The effects of school culture and climate on student achievement

Дата выхода / Published: 2009

Angus J.Macneil

Полный список авторов: Doris L.Prater, Steve Busch

The purpose of the study was to investigate whether Exemplary, Recognized and Acceptable schools differ in their school climates, as measured by the 10 dimensions of the Organizational Health Inventory. Significant differences were found on all 10 dimensions of the Organizational Health Inventory, with Exemplary schools out‐performing Acceptable schools. No statistical significance was found between Exemplary and Recognized schools. Statistical significance was found, with Recognized schools out‐performing Acceptable schools on the Organizational Health dimensions of Goal focus and Adaptation. The findings of this study suggest that students achieve higher scores on standardized tests in schools with healthy learning environments.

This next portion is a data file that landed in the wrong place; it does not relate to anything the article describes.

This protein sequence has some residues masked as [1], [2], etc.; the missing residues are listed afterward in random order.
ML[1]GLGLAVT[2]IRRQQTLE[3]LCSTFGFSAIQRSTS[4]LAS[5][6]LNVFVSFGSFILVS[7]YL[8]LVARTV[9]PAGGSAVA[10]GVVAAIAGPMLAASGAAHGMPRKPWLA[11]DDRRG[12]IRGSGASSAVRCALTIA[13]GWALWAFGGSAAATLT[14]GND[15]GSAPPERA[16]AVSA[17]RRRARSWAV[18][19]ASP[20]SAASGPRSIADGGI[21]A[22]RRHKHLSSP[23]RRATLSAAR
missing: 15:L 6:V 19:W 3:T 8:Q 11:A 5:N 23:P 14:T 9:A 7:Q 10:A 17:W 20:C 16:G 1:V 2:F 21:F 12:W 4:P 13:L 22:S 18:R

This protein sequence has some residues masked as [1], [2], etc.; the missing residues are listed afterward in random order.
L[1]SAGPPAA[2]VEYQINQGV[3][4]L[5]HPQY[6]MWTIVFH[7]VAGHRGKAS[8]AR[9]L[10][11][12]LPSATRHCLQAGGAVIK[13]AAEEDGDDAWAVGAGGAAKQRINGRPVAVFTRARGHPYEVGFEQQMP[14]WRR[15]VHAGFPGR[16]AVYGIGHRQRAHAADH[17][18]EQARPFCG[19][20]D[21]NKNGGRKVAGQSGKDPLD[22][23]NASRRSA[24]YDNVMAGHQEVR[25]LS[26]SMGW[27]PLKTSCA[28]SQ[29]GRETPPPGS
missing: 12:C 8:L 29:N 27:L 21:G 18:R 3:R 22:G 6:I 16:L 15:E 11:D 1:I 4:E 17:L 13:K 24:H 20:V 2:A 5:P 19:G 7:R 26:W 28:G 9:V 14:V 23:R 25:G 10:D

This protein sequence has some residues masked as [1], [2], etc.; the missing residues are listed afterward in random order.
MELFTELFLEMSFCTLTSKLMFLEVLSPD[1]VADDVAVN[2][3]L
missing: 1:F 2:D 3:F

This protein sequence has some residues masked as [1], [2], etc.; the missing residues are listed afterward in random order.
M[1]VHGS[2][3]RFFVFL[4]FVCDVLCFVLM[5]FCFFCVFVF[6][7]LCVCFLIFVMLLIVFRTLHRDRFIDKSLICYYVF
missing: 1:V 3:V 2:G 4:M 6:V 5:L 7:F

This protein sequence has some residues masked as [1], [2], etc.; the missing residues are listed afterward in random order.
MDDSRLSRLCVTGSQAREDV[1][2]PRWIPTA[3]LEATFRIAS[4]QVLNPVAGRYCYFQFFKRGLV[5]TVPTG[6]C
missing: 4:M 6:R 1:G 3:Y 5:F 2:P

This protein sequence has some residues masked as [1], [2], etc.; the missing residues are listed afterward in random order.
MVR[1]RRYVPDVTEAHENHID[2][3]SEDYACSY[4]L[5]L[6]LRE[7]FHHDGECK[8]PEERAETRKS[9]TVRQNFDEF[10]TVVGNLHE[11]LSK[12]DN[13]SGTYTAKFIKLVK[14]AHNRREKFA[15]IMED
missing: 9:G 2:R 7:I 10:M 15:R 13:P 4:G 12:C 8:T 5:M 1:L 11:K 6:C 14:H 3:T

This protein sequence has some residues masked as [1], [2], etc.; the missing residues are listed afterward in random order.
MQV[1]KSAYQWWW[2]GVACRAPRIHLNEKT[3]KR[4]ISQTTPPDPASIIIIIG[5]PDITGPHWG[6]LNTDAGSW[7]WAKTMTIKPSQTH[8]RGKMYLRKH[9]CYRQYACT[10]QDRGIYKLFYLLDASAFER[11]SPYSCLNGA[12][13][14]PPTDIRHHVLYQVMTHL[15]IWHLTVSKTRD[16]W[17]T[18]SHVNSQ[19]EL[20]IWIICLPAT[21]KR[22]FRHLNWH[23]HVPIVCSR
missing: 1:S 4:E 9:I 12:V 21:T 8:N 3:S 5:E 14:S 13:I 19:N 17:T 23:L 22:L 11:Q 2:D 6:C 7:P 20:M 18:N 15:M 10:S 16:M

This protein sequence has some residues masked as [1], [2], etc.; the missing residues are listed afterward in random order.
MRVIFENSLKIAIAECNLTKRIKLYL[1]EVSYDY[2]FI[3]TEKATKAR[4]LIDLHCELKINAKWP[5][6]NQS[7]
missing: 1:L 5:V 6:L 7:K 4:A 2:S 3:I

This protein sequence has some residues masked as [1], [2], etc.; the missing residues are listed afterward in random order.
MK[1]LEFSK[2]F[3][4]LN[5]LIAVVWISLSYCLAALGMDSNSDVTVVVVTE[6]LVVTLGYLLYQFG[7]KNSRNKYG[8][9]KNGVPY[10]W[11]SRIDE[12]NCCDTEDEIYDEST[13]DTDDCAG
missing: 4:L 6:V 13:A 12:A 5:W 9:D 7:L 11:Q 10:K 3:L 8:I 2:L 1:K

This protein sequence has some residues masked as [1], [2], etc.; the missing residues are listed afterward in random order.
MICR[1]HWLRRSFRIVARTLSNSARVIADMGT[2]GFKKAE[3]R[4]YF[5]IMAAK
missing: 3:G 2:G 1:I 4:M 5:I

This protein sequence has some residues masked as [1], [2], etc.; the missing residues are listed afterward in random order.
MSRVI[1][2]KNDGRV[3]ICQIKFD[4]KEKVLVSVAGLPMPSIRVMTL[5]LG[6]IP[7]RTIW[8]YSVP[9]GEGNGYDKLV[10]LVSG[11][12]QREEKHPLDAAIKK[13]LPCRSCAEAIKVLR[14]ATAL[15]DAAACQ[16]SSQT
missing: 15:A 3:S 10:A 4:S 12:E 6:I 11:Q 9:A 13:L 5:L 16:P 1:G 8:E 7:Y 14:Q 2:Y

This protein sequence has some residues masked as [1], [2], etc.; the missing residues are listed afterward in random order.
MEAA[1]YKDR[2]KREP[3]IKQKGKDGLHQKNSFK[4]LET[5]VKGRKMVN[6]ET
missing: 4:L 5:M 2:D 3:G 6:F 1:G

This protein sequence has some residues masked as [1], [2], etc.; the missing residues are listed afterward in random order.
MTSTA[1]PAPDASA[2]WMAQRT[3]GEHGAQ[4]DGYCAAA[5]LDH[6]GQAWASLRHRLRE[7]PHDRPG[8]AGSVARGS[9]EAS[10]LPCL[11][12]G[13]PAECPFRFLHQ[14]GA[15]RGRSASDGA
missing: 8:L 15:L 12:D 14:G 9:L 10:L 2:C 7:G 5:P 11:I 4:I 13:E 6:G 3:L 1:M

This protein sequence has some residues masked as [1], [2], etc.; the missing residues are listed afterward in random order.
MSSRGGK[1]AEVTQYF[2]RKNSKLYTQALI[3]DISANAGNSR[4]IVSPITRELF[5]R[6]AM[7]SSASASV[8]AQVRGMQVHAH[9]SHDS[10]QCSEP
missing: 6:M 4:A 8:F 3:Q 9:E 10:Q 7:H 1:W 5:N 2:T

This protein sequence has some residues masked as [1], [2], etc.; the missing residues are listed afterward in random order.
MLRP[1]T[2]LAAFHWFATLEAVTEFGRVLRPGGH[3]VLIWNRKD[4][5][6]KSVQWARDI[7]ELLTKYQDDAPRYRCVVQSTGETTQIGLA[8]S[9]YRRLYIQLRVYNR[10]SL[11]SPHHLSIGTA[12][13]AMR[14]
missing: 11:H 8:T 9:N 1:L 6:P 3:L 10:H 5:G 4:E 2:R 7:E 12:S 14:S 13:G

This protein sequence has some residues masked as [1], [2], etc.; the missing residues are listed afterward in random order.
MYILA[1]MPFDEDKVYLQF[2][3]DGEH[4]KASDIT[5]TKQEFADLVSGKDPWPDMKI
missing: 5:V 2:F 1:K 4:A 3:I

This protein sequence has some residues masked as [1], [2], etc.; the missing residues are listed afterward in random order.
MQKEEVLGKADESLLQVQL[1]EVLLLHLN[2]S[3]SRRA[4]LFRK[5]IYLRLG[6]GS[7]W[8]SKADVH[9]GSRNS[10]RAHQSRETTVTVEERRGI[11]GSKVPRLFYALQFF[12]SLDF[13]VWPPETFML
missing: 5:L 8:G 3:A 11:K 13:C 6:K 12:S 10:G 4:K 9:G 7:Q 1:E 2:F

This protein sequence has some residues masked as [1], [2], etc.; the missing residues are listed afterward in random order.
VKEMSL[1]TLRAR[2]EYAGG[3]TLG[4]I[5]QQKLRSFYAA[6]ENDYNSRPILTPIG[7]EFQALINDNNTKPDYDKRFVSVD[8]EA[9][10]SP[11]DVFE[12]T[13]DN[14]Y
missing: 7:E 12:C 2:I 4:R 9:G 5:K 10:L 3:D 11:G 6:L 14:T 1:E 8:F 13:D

Strong school cultures have better motivated teachers. Highly motivated teachers have greater success in terms of student performance and student outcomes. School principals seeking to improve student performance should focus on improving the school’s culture by getting the relationships right between themselves, their teachers, students and parents. Measuring school climate and using these assessments to focus the school’s goals on learning is important for the process of improving the school’s academic performance.


Publication is published under ‘open access’ or under the author’s permission and copyright of the work belongs to the author.

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